They had a great plan.  They’d play at the Arizona State University temporarily while a new stadium was built. Then the savings and loan crisis hit, killing the funding.  Their temporary location lasted 18 years.   The team continued to play poorly, and in 1994 Bidwell caved in to fan preference and changed their name to the Arizona Cardinals.  Phoenix apparently didn’t like their name being associated with the mess that was the Cardinals.   That year they brought Buddy Ryan in as both coach and GM.  He guaranteed a win against the Browns in week 3, and lost 32-0.  That was the highlight.

In 2007, they brought in Ken Whisenhunt to try and straighten things out.  He got them to 8-8 his first year and 9-7 the following year. They went on a playoff run and got to the Super Bowl, where they’d lose to the Steelers 27-23 with Kurt Warner quarterbacking and Larry Fitzgerald receiving.  After this year they faded, with 5-11 season to end 2012

Bruce Ariens took over coaching in 2013, getting them back to 10-6. The next year they’d be 11-5 and lose in the playoffs, and in 2015, at 13-3, they’d make it to the Conference Championship.  The next couple of years they’d be back to mediocre.  Ariens and Carson Palmer retired at the end of the season.

Steve Wills was hired to coach. 3-13 and he was fired.

In comes Kliff Kingsbury to coach and Kyler Murray as their first pick in the draft.  They’d go 5-10-1 their first year.  They would steal Deandre Hopkins from the Texans in 2020.  With high hopes going in to the season they would disappoint with an 8-8 record.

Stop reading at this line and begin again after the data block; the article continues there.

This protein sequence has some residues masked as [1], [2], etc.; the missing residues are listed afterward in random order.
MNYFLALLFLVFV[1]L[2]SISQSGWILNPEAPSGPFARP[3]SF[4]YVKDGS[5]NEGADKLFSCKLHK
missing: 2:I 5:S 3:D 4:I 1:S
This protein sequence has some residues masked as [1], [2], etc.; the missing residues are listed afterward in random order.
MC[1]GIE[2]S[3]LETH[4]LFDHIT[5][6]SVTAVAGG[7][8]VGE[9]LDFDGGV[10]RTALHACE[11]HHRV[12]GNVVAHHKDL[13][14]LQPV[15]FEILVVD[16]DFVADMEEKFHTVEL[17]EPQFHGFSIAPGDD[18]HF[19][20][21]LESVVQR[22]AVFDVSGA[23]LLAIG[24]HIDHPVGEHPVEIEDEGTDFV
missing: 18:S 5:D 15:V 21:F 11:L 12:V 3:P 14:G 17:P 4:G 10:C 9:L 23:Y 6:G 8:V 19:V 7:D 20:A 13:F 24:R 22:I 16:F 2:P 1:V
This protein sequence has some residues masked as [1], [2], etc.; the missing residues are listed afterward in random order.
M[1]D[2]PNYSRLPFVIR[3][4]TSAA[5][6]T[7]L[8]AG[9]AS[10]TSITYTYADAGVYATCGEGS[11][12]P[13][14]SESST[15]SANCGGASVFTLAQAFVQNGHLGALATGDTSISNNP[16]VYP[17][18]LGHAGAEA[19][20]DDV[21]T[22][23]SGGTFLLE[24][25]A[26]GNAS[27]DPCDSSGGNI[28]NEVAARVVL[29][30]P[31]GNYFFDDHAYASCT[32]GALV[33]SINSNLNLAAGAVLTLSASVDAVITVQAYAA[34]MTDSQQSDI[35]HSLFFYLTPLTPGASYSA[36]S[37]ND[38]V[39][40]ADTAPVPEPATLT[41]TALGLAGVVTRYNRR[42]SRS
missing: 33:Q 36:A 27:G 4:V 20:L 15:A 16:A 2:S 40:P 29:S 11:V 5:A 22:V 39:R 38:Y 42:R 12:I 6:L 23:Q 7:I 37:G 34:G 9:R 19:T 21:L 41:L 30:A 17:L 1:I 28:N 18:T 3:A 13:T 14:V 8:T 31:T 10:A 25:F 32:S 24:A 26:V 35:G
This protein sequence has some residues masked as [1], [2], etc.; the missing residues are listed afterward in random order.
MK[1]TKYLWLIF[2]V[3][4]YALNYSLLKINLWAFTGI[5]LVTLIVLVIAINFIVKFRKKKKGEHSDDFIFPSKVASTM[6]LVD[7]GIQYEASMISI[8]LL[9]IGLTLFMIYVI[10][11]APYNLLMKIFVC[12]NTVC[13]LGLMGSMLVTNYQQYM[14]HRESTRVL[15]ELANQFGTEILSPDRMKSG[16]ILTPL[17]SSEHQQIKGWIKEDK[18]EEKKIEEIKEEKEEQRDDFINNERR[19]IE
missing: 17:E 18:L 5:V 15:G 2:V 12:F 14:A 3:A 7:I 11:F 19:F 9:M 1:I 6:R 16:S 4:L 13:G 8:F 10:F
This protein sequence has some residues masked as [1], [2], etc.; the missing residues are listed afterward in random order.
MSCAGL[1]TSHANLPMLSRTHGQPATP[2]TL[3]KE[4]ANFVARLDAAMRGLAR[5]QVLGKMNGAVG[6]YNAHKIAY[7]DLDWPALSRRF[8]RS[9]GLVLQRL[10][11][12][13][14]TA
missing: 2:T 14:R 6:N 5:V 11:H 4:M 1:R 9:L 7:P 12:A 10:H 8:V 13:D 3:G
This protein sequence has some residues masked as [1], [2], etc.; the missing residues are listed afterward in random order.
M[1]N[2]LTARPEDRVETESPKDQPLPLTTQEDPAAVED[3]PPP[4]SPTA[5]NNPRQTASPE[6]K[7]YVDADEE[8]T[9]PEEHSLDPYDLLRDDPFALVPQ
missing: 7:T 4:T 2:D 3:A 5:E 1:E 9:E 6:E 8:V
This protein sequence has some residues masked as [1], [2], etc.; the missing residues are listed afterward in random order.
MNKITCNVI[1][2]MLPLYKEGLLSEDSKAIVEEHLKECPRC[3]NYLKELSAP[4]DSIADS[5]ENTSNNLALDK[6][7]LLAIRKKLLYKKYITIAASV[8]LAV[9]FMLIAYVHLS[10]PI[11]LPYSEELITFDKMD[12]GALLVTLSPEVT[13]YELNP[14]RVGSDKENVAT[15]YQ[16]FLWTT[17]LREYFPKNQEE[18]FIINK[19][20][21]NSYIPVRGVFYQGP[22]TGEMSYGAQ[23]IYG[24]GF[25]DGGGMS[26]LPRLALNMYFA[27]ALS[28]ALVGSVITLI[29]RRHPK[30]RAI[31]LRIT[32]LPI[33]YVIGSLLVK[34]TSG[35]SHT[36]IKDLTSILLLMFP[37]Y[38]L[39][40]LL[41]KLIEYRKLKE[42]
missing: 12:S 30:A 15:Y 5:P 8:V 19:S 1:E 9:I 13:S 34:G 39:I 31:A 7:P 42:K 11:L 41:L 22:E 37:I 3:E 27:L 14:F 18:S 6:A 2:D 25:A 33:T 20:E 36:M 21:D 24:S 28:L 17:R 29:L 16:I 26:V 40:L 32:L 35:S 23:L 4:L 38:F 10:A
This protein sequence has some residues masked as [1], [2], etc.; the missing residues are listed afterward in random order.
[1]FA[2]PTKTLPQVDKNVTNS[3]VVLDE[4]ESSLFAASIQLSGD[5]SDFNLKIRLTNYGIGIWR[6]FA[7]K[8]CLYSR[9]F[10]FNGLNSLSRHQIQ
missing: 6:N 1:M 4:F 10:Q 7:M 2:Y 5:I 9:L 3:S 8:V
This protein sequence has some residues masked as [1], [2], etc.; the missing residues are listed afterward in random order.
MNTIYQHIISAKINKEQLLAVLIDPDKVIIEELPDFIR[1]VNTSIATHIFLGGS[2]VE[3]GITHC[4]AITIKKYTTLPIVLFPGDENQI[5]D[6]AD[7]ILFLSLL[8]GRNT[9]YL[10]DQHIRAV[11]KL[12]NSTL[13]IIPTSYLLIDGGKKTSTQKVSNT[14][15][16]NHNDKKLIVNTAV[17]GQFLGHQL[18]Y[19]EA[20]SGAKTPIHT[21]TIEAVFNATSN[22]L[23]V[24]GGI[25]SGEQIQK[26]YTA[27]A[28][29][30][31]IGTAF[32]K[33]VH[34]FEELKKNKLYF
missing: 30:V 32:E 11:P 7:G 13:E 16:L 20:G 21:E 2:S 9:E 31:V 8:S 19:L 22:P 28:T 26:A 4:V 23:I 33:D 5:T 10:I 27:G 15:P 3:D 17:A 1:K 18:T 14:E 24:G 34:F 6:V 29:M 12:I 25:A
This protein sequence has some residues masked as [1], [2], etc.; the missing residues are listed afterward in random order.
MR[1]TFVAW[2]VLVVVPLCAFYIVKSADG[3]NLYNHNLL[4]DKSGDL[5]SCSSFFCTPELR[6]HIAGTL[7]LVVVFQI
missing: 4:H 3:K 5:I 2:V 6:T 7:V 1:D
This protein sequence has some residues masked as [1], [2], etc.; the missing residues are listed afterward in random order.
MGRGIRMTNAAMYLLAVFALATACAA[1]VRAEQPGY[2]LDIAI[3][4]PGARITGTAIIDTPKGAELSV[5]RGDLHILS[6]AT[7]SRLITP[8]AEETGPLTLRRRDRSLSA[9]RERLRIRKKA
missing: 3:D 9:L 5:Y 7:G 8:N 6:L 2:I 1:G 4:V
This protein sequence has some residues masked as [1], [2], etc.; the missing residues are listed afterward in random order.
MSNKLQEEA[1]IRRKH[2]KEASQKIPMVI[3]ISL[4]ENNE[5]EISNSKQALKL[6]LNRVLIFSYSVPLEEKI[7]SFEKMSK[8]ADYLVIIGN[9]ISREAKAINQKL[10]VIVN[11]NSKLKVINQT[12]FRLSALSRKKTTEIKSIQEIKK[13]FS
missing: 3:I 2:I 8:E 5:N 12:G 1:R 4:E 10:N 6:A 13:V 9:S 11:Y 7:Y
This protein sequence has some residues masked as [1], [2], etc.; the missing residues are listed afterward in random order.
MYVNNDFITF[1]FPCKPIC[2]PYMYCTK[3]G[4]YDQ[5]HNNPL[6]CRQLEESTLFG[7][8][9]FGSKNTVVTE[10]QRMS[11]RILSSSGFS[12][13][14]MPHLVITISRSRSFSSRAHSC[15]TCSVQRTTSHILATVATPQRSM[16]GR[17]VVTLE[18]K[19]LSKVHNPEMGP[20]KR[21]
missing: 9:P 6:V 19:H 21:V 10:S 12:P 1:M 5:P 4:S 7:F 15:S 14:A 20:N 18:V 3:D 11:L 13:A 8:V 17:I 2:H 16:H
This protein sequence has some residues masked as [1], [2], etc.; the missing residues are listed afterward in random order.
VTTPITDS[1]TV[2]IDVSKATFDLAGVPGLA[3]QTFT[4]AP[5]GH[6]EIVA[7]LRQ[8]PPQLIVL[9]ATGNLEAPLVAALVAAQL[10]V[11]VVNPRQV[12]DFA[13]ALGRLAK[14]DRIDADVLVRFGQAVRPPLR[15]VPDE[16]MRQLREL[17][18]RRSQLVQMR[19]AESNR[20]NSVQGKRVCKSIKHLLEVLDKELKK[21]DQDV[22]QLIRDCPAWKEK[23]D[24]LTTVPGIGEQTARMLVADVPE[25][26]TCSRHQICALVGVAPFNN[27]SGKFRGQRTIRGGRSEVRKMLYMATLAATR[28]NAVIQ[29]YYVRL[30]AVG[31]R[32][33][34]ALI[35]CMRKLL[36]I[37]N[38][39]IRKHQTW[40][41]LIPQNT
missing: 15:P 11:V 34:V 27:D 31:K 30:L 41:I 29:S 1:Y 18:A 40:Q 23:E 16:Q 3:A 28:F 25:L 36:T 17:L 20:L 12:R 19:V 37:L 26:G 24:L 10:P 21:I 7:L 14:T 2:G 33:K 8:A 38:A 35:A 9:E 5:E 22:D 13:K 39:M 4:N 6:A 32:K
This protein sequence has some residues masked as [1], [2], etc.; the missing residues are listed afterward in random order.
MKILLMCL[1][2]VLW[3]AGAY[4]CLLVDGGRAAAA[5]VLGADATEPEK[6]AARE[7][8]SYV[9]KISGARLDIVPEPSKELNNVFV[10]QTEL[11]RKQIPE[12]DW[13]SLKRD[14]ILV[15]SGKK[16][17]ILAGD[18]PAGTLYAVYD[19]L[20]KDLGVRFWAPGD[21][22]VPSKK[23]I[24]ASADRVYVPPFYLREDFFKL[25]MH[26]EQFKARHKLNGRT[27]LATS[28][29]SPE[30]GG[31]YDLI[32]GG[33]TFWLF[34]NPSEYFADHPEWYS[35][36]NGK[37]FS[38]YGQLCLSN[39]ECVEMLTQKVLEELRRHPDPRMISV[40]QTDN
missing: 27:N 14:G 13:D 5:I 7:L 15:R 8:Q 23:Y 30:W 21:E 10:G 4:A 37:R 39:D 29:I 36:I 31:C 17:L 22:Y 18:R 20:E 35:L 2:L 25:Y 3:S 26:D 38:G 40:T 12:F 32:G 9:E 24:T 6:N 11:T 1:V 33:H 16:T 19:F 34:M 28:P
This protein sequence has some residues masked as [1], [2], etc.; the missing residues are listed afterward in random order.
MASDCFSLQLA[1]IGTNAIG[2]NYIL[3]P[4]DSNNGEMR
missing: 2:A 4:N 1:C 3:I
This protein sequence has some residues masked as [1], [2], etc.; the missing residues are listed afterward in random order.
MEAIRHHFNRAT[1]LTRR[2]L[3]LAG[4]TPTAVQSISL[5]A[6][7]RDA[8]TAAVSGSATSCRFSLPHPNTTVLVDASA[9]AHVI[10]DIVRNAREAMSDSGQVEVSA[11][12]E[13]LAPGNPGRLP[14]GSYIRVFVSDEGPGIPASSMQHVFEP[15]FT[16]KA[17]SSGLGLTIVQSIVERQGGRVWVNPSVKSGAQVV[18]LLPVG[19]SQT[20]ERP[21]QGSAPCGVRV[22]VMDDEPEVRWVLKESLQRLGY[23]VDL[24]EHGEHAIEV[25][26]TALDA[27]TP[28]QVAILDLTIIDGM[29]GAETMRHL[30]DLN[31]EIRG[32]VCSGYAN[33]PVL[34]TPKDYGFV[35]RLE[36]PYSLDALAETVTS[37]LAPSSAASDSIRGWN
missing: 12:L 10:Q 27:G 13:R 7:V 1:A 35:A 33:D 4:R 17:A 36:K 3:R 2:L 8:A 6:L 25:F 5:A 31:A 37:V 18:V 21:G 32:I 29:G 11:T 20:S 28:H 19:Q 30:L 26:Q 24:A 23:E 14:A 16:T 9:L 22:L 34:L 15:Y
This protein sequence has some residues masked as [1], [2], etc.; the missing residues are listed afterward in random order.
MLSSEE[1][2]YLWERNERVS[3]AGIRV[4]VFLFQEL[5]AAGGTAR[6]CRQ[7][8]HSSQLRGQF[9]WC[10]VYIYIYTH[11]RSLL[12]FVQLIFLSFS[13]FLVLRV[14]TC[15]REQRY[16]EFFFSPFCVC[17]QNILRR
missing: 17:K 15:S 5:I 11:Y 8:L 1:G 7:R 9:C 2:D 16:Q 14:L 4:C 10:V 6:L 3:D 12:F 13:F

They currently hold the longest championship drought in major US sports with no NFL titles in 74 years, dating back to 1947.

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07/29/2021 6:45 pm

Fire Bidwell and bring the Cards back to St. Louis. I hated them leaving. Growing up in central Missouri we had two teams, the Chiefs and the Cards until the Cards left town. The Rams were never accepted by me.

Big Chief
Big Chief
07/28/2021 3:10 pm

That mid-70s Cardinals team was fun to watch. I think Conrad “Dirty” Dobler was the first lineman ever to get a isolation camera on him during an NFL game so they could show what kind of cheap shots he took as a matter of course. Jim Hart should have been on that list of players as well. He was really good with Coryell as his coach.

Bill Bidwell is probably the worst long term owner in NFL history. I still know people from St. Louis who speak of him the way Browns fans speak about Modell.

07/28/2021 11:09 am

Larry Wilson. Best player they ever had.

Reply to  hoosierchief
07/28/2021 4:22 pm

The Cards pretty much died for me when they left St Louis, except for a short rebirth with Warner, but yeah, after I wrote that I thought “Larry
F is pretty good, too”

Reply to  NovaChiefs
07/29/2021 6:51 pm

Wilson, Stovall, MacArthur Lane, Gilliam, Mel Gray, Bob Rowe, Irv Gooden, Hart, they were loaded. A break or two here or there and they could of gone all the way